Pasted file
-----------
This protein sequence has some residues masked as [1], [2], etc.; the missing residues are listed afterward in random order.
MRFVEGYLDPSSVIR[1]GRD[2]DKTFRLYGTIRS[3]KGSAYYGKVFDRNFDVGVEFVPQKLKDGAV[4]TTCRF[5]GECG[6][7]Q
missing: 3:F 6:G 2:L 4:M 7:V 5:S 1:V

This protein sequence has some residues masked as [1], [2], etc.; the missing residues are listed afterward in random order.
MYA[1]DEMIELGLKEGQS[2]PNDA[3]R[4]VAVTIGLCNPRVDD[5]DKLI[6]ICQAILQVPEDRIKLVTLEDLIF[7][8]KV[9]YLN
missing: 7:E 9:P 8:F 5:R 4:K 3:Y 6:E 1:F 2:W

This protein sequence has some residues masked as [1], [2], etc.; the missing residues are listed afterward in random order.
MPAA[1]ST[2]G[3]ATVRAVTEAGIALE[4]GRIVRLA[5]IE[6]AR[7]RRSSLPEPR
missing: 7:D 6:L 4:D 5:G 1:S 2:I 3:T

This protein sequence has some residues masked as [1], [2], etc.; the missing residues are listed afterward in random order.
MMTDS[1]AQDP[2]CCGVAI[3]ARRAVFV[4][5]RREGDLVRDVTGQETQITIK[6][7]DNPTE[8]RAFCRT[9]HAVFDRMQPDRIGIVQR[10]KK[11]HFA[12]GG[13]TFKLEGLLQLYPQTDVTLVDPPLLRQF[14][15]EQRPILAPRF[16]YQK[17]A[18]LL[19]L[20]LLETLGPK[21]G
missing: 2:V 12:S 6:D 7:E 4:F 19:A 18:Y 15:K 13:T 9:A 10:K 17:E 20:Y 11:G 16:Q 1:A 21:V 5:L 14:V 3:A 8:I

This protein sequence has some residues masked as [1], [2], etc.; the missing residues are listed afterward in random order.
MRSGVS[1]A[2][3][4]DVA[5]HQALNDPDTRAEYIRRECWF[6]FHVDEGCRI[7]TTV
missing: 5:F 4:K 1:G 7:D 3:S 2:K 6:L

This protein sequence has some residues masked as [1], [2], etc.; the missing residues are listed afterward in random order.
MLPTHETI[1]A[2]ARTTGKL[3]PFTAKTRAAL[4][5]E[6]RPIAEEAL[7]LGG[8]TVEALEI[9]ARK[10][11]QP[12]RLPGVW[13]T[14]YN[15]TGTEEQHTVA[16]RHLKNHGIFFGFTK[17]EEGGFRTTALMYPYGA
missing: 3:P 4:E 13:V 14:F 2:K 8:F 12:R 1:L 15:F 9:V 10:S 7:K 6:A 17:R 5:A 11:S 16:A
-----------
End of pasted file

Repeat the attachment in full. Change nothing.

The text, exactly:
This protein sequence has some residues masked as [1], [2], etc.; the missing residues are listed afterward in random order.
MRFVEGYLDPSSVIR[1]GRD[2]DKTFRLYGTIRS[3]KGSAYYGKVFDRNFDVGVEFVPQKLKDGAV[4]TTCRF[5]GECG[6][7]Q
missing: 3:F 6:G 2:L 4:M 7:V 5:S 1:V

This protein sequence has some residues masked as [1], [2], etc.; the missing residues are listed afterward in random order.
MYA[1]DEMIELGLKEGQS[2]PNDA[3]R[4]VAVTIGLCNPRVDD[5]DKLI[6]ICQAILQVPEDRIKLVTLEDLIF[7][8]KV[9]YLN
missing: 7:E 9:P 8:F 5:R 4:K 3:Y 6:E 1:F 2:W

This protein sequence has some residues masked as [1], [2], etc.; the missing residues are listed afterward in random order.
MPAA[1]ST[2]G[3]ATVRAVTEAGIALE[4]GRIVRLA[5]IE[6]AR[7]RRSSLPEPR
missing: 7:D 6:L 4:D 5:G 1:S 2:I 3:T

This protein sequence has some residues masked as [1], [2], etc.; the missing residues are listed afterward in random order.
MMTDS[1]AQDP[2]CCGVAI[3]ARRAVFV[4][5]RREGDLVRDVTGQETQITIK[6][7]DNPTE[8]RAFCRT[9]HAVFDRMQPDRIGIVQR[10]KK[11]HFA[12]GG[13]TFKLEGLLQLYPQTDVTLVDPPLLRQF[14][15]EQRPILAPRF[16]YQK[17]A[18]LL[19]L[20]LLETLGPK[21]G
missing: 2:V 12:S 6:D 7:E 4:F 19:A 18:Y 15:K 13:T 9:A 10:K 17:E 20:Y 11:G 16:Q 1:A 21:V 5:L 14:V 3:A 8:I

This protein sequence has some residues masked as [1], [2], etc.; the missing residues are listed afterward in random order.
MRSGVS[1]A[2][3][4]DVA[5]HQALNDPDTRAEYIRRECWF[6]FHVDEGCRI[7]TTV
missing: 5:F 4:K 1:G 7:D 3:S 2:K 6:L

This protein sequence has some residues masked as [1], [2], etc.; the missing residues are listed afterward in random order.
MLPTHETI[1]A[2]ARTTGKL[3]PFTAKTRAAL[4][5]E[6]RPIAEEAL[7]LGG[8]TVEALEI[9]ARK[10][11]QP[12]RLPGVW[13]T[14]YN[15]TGTEEQHTVA[16]RHLKNHGIFFGFTK[17]EEGGFRTTALMYPYGA
missing: 3:P 4:E 13:V 14:F 2:K 8:F 12:R 1:L 15:F 9:V 10:S 7:K 6:A 17:R 5:A 11:S 16:A